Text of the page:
Canadian retail sales were higher than expected in September, with B.C. retailers doing better than counterparts across the country.
Canadian retail sales dipped 0.6%, to $56.6 billion, in September, compared with August. That is less than the 1.9% decline that Statistics Canada had previously forecast. Year-over-year, sales increased 4.8% in September.
B.C.'s September retail sales increased 1.1%, to $8.3 billion, compared with August, and were up 6.7% year-over-year.
Canadian retail sales are expected to rise 1% in October, Statistics Canada said.
The biggest drag on Canada's September's retail sales was the automotive sector, as the global semiconductor-chip shortage fueled motor vehicle and parts dealers' 1.6% decline in sales, while new vehicle dealers saw a 2.8% decline in sales, compared with August, the nation's number cruncher said November 19.
Sales decreased in seven of Statistics Canada's 11 subsectors, with those declining subsectors representing 63.5% of the nation's retail trade.
Core retail sales, which exclude gasoline stations and motor vehicle and parts dealers, decreased 0.3%.
The data also show that inflation played a role in keeping the retail sales decline from being larger. This is because the total volume of retail sales fell 1.1% in September.
Retail sales were up 2.7% in the third quarter, which is the largest increase since the third quarter of 2020. By volume, quarterly sales rose 1.5% in the quarter.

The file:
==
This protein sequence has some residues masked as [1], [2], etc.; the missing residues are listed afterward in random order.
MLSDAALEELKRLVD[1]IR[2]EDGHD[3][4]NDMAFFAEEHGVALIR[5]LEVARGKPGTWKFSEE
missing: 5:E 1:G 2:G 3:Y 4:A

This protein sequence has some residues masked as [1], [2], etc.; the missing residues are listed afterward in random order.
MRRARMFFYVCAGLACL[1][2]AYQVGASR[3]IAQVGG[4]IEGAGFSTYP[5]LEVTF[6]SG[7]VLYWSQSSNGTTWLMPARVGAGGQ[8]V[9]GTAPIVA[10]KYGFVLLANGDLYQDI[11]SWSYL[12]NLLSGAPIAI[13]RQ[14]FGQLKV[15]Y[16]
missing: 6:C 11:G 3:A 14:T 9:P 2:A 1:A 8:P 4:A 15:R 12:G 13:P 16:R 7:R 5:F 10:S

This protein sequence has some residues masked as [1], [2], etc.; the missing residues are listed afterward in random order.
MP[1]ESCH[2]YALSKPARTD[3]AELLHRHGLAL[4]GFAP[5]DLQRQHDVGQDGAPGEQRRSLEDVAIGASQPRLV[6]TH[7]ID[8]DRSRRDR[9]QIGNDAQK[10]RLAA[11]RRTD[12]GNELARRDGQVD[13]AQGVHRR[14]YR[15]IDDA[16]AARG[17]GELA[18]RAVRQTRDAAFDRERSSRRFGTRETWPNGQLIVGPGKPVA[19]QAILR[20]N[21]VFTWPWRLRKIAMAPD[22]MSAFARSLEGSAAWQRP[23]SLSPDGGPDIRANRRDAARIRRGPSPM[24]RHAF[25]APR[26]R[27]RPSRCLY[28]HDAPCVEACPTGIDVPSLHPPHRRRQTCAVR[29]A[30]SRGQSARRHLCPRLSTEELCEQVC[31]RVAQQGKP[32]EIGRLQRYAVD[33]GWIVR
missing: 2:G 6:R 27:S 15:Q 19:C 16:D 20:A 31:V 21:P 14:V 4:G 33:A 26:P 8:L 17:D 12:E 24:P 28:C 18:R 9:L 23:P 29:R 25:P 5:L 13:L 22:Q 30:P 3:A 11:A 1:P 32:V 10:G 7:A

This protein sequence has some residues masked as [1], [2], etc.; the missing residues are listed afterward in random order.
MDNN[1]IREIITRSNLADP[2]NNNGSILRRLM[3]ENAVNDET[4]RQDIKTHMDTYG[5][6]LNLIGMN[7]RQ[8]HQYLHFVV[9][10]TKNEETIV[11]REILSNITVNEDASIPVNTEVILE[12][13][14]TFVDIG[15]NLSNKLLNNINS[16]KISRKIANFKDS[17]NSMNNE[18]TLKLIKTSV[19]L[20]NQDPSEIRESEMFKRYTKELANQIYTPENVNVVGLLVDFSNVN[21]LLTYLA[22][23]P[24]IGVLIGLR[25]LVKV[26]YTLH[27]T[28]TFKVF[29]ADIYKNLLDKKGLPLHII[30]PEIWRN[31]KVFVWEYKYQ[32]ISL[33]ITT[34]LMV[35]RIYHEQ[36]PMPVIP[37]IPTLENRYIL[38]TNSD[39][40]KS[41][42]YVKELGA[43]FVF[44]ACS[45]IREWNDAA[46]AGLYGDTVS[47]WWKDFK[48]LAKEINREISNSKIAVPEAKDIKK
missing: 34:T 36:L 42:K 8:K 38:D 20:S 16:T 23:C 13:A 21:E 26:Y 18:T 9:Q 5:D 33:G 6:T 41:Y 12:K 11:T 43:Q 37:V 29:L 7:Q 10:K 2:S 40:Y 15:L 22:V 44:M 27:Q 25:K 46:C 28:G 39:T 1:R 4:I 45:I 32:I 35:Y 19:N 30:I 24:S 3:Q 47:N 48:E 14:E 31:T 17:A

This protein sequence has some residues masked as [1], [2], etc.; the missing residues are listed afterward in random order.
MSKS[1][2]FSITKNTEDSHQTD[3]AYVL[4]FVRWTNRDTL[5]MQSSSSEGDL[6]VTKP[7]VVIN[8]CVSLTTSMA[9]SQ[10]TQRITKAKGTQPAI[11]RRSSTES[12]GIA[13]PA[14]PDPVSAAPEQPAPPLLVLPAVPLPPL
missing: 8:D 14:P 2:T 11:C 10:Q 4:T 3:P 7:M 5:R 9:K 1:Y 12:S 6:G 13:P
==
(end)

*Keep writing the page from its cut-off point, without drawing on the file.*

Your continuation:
Statistics Canada noted that based on respondent feedback, 0.5% of retailers were closed at some point in September, compared with approximately 0.6% in August. This is the third straight month that less than 1% of retailers experienced closures.
Its projection that October sales will rise by 1% is likely to be revised as it is an unofficial estimate based on responses from 50.3% of companies surveyed.
Retail analyst and DIG360 owner David Gray said he was not surprised that retail sales were down in September, compared with August, because that conforms to Canadians' traditional spending pattern.
He told BIV that he believes that retailers' challenge in securing supplies could hurt fall sales. There are bright spots, though, he added.
"Clothing is on a rebound, especially for fall and winter wear," he said.
News of Canadian retailers' better-than-expected September performance synchronizes with the trend seen across North America.
The U.S. Commerce Department is faster than Statistics Canada at tabulating data, and was able to reveal that country's retail data for October on November 16.
Retail sales south of the border jumped 1.7% in October, which was the largest gain since March. That came after those sales rose 0.8% in September.
The October retail sales increase in the U.S. was the country's third straight monthly increase, and it topped economists' expectations for a 1.4% increase.
October retail sales in the U.S. were up 16.3% year-over-year, and were up 21.4% compared to the same month in 2019.
Neil Saunders, managing director of GlobalData, told BIV in an email that the U.S. data show that inflation is starting to play more of a role than some had expected, and that households are able to absorb the shock of higher prices.
"Savings remain elevated, and there is a continued wiliness to spend down some of these reserves," he said. "There is a continued migration of spend from services into products, which is a major beneficiary to the retail sector."
Consumers are "determined" to spend what it takes to have a good time during the holiday season, so near-term retail sales are likely to be strong, he said.